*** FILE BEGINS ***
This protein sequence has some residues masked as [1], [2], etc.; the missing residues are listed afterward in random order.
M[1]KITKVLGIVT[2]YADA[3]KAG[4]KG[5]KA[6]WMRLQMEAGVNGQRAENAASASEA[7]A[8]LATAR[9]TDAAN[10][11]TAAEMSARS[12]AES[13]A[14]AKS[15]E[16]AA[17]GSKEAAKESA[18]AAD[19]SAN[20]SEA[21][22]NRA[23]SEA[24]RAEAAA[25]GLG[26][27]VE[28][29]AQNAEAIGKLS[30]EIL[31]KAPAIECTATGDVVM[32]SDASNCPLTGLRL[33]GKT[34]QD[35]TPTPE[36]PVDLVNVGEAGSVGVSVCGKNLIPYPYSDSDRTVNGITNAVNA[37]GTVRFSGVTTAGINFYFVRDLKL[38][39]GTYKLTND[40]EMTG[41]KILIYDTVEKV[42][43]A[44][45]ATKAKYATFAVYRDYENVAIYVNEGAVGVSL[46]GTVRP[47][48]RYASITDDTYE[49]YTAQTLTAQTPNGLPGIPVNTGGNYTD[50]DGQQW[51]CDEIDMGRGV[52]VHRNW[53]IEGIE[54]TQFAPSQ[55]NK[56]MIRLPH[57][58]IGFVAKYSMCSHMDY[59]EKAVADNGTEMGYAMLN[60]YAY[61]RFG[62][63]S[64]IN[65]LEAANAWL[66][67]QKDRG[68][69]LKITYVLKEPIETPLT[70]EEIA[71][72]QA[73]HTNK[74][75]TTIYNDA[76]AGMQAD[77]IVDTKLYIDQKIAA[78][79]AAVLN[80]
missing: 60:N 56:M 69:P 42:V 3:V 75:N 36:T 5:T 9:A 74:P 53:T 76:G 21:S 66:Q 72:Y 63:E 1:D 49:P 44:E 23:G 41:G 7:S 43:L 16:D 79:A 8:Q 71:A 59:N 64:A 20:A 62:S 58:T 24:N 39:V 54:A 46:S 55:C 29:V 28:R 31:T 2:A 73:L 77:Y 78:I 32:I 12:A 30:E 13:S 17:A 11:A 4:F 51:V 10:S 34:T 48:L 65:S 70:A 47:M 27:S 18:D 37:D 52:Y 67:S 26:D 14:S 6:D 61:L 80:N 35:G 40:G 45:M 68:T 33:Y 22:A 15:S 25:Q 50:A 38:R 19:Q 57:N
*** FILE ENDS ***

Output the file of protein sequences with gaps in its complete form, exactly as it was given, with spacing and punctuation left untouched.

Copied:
This protein sequence has some residues masked as [1], [2], etc.; the missing residues are listed afterward in random order.
M[1]KITKVLGIVT[2]YADA[3]KAG[4]KG[5]KA[6]WMRLQMEAGVNGQRAENAASASEA[7]A[8]LATAR[9]TDAAN[10][11]TAAEMSARS[12]AES[13]A[14]AKS[15]E[16]AA[17]GSKEAAKESA[18]AAD[19]SAN[20]SEA[21][22]NRA[23]SEA[24]RAEAAA[25]GLG[26][27]VE[28][29]AQNAEAIGKLS[30]EIL[31]KAPAIECTATGDVVM[32]SDASNCPLTGLRL[33]GKT[34]QD[35]TPTPE[36]PVDLVNVGEAGSVGVSVCGKNLIPYPYSDSDRTVNGITNAVNA[37]GTVRFSGVTTAGINFYFVRDLKL[38][39]GTYKLTND[40]EMTG[41]KILIYDTVEKV[42][43]A[44][45]ATKAKYATFAVYRDYENVAIYVNEGAVGVSL[46]GTVRP[47][48]RYASITDDTYE[49]YTAQTLTAQTPNGLPGIPVNTGGNYTD[50]DGQQW[51]CDEIDMGRGV[52]VHRNW[53]IEGIE[54]TQFAPSQ[55]NK[56]MIRLPH[57][58]IGFVAKYSMCSHMDY[59]EKAVADNGTEMGYAMLN[60]YAY[61]RFG[62][63]S[64]IN[65]LEAANAWL[66][67]QKDRG[68][69]LKITYVLKEPIETPLT[70]EEIA[71][72]QA[73]HTNK[74][75]TTIYNDA[76]AGMQAD[77]IVDTKLYIDQKIAA[78][79]AAVLN[80]
missing: 60:N 56:M 69:P 42:V 3:V 75:N 36:T 5:T 9:A 74:P 53:T 76:G 21:S 66:Q 72:Y 63:E 1:D 49:P 44:E 23:G 41:G 7:S 43:L 16:D 79:A 8:Q 71:A 59:N 64:A 20:A 62:S 58:T 24:N 39:V 54:A 46:S 55:C 29:V 28:R 31:T 2:A 73:L 77:Y 78:I 32:I 12:A 30:E 13:S 17:A 11:A 4:F 51:V 10:S 34:T 48:L 65:S 70:A 47:M 27:S 18:D 37:D 52:Y 67:S 26:D 14:S 6:D 61:L 80:N 35:G 40:G 45:M 68:T 33:Y 22:A 15:S 25:Q 50:A 38:R 19:Q 57:N